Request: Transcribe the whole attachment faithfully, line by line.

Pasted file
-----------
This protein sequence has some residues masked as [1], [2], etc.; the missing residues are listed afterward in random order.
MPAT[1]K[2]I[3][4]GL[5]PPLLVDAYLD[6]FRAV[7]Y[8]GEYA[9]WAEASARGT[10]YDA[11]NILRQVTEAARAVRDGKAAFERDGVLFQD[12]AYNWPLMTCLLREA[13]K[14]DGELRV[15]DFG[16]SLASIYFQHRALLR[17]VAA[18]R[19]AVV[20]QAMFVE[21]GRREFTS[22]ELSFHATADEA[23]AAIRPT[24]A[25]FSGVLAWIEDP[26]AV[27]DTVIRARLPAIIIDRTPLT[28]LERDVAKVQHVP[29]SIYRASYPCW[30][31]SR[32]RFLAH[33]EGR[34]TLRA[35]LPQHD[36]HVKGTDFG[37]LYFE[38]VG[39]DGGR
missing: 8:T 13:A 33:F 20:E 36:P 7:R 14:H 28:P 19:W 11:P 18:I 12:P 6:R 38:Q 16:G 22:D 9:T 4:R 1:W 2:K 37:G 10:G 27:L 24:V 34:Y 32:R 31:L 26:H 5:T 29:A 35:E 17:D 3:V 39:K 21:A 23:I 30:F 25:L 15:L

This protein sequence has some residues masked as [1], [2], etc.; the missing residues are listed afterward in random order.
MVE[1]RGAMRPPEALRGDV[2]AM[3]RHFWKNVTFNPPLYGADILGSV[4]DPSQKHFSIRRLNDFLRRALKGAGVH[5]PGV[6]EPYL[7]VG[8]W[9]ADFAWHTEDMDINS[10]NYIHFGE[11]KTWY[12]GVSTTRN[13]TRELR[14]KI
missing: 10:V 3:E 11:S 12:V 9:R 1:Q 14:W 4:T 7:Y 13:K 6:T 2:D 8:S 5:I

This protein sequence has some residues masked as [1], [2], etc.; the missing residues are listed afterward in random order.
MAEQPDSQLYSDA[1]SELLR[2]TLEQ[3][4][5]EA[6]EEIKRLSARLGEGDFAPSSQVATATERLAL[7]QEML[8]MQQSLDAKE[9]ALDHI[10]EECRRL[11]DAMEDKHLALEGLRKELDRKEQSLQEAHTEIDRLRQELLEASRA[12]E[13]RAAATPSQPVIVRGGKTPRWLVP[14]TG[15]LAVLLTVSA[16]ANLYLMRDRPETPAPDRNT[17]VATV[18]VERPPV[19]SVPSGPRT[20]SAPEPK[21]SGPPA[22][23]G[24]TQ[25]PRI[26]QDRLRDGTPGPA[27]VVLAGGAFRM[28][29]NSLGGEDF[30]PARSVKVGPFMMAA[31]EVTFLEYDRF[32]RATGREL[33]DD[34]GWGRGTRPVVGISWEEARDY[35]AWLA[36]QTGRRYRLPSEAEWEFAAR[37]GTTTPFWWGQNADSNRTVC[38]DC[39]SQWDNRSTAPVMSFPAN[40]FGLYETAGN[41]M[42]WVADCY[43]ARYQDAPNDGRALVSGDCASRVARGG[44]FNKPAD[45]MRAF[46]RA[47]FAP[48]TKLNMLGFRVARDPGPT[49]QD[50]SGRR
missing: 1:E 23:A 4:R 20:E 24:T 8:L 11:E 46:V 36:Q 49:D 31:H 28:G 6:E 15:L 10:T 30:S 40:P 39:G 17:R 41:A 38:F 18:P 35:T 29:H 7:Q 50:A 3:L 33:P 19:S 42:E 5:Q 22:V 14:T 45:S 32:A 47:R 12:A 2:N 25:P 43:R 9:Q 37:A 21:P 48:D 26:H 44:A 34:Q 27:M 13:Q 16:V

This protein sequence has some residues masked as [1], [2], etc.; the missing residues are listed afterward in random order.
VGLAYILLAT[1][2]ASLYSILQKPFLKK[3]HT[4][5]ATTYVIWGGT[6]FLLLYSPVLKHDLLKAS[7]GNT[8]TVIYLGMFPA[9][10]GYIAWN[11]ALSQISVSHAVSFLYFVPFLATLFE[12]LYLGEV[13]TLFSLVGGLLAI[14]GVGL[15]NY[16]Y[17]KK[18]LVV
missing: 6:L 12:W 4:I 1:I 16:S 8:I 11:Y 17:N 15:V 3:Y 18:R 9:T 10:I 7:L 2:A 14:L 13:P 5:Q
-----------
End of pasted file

This protein sequence has some residues masked as [1], [2], etc.; the missing residues are listed afterward in random order.
MPAT[1]K[2]I[3][4]GL[5]PPLLVDAYLD[6]FRAV[7]Y[8]GEYA[9]WAEASARGT[10]YDA[11]NILRQVTEAARAVRDGKAAFERDGVLFQD[12]AYNWPLMTCLLREA[13]K[14]DGELRV[15]DFG[16]SLASIYFQHRALLR[17]VAA[18]R[19]AVV[20]QAMFVE[21]GRREFTS[22]ELSFHATADEA[23]AAIRPT[24]A[25]FSGVLAWIEDP[26]AV[27]DTVIRARLPAIIIDRTPLT[28]LERDVAKVQHVP[29]SIYRASYPCW[30][31]SR[32]RFLAH[33]EGR[34]TLRA[35]LPQHD[36]HVKGTDFG[37]LYFE[38]VG[39]DGGR
missing: 8:T 13:A 33:F 20:E 36:P 7:R 14:H 28:P 19:W 11:P 18:I 12:P 6:R 38:Q 16:G 22:D 9:T 4:R 1:W 2:K 37:G 10:G 27:L 24:V 34:Y 32:R 31:L 26:H 5:T 29:A 35:E 17:D 3:V 39:K 21:A 23:I 30:F 25:L 15:L

This protein sequence has some residues masked as [1], [2], etc.; the missing residues are listed afterward in random order.
MVE[1]RGAMRPPEALRGDV[2]AM[3]RHFWKNVTFNPPLYGADILGSV[4]DPSQKHFSIRRLNDFLRRALKGAGVH[5]PGV[6]EPYL[7]VG[8]W[9]ADFAWHTEDMDINS[10]NYIHFGE[11]KTWY[12]GVSTTRN[13]TRELR[14]KI
missing: 10:V 3:E 11:S 12:V 9:R 1:Q 14:W 4:T 7:Y 13:K 6:T 2:D 8:S 5:I

This protein sequence has some residues masked as [1], [2], etc.; the missing residues are listed afterward in random order.
MAEQPDSQLYSDA[1]SELLR[2]TLEQ[3][4][5]EA[6]EEIKRLSARLGEGDFAPSSQVATATERLAL[7]QEML[8]MQQSLDAKE[9]ALDHI[10]EECRRL[11]DAMEDKHLALEGLRKELDRKEQSLQEAHTEIDRLRQELLEASRA[12]E[13]RAAATPSQPVIVRGGKTPRWLVP[14]TG[15]LAVLLTVSA[16]ANLYLMRDRPETPAPDRNT[17]VATV[18]VERPPV[19]SVPSGPRT[20]SAPEPK[21]SGPPA[22][23]G[24]TQ[25]PRI[26]QDRLRDGTPGPA[27]VVLAGGAFRM[28][29]NSLGGEDF[30]PARSVKVGPFMMAA[31]EVTFLEYDRF[32]RATGREL[33]DD[34]GWGRGTRPVVGISWEEARDY[35]AWLA[36]QTGRRYRLPSEAEWEFAAR[37]GTTTPFWWGQNADSNRTVC[38]DC[39]SQWDNRSTAPVMSFPAN[40]FGLYETAGN[41]M[42]WVADCY[43]ARYQDAPNDGRALVSGDCASRVARGG[44]FNKPAD[45]MRAF[46]RA[47]FAP[48]TKLNMLGFRVARDPGPT[49]QD[50]SGRR
missing: 1:E 23:A 4:R 20:E 24:T 8:L 11:E 46:V 36:Q 49:D 31:H 28:G 6:E 15:L 10:T 30:S 40:P 39:G 17:R 41:A 38:F 18:P 35:T 29:H 7:Q 50:A 3:L 33:P 19:S 42:E 5:Q 22:V 14:T 45:S 32:A 47:R 12:A 2:N 25:P 43:R 9:Q 37:A 21:P 48:D 26:H 44:A 34:Q 27:M 13:Q 16:V

This protein sequence has some residues masked as [1], [2], etc.; the missing residues are listed afterward in random order.
VGLAYILLAT[1][2]ASLYSILQKPFLKK[3]HT[4][5]ATTYVIWGGT[6]FLLLYSPVLKHDLLKAS[7]GNT[8]TVIYLGMFPA[9][10]GYIAWN[11]ALSQISVSHAVSFLYFVPFLATLFE[12]LYLGEV[13]TLFSLVGGLLAI[14]GVGL[15]NY[16]Y[17]KK[18]LVV
missing: 6:L 12:W 4:I 1:I 16:S 8:I 11:Y 17:N 15:V 3:Y 18:R 9:T 10:I 7:L 2:A 14:L 13:P 5:Q